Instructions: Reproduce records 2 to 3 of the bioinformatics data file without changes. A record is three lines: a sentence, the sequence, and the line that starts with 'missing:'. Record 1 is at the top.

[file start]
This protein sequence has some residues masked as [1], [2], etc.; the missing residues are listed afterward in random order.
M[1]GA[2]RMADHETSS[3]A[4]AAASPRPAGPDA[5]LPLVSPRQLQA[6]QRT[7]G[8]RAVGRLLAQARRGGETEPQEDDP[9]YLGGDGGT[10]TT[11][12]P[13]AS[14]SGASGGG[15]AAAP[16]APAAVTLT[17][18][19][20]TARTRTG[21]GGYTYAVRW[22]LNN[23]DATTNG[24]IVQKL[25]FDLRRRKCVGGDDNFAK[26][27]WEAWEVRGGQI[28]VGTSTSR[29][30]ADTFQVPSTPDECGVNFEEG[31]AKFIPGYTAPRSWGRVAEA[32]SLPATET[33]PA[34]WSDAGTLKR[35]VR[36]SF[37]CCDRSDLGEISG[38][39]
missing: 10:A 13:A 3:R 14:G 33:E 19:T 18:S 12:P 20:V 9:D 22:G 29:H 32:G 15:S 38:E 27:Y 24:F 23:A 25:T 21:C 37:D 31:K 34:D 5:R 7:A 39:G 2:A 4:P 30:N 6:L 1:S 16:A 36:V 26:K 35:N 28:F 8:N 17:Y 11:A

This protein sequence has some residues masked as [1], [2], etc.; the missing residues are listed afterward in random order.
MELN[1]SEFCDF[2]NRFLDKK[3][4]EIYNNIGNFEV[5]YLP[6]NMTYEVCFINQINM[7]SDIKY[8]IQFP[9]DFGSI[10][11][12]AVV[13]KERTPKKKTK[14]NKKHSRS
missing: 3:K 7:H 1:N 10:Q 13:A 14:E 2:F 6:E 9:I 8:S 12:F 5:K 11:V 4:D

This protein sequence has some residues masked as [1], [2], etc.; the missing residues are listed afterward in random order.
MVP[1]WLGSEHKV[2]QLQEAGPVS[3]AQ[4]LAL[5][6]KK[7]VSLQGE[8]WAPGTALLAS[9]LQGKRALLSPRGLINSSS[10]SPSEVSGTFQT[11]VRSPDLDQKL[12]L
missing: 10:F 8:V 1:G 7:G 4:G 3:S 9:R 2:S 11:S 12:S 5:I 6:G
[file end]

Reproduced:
This protein sequence has some residues masked as [1], [2], etc.; the missing residues are listed afterward in random order.
MELN[1]SEFCDF[2]NRFLDKK[3][4]EIYNNIGNFEV[5]YLP[6]NMTYEVCFINQINM[7]SDIKY[8]IQFP[9]DFGSI[10][11][12]AVV[13]KERTPKKKTK[14]NKKHSRS
missing: 3:K 7:H 1:N 10:Q 13:A 14:E 2:F 6:E 9:I 8:S 12:F 5:K 11:V 4:D

This protein sequence has some residues masked as [1], [2], etc.; the missing residues are listed afterward in random order.
MVP[1]WLGSEHKV[2]QLQEAGPVS[3]AQ[4]LAL[5][6]KK[7]VSLQGE[8]WAPGTALLAS[9]LQGKRALLSPRGLINSSS[10]SPSEVSGTFQT[11]VRSPDLDQKL[12]L
missing: 10:F 8:V 1:G 7:G 4:G 3:S 9:R 2:S 11:S 12:S 5:I 6:G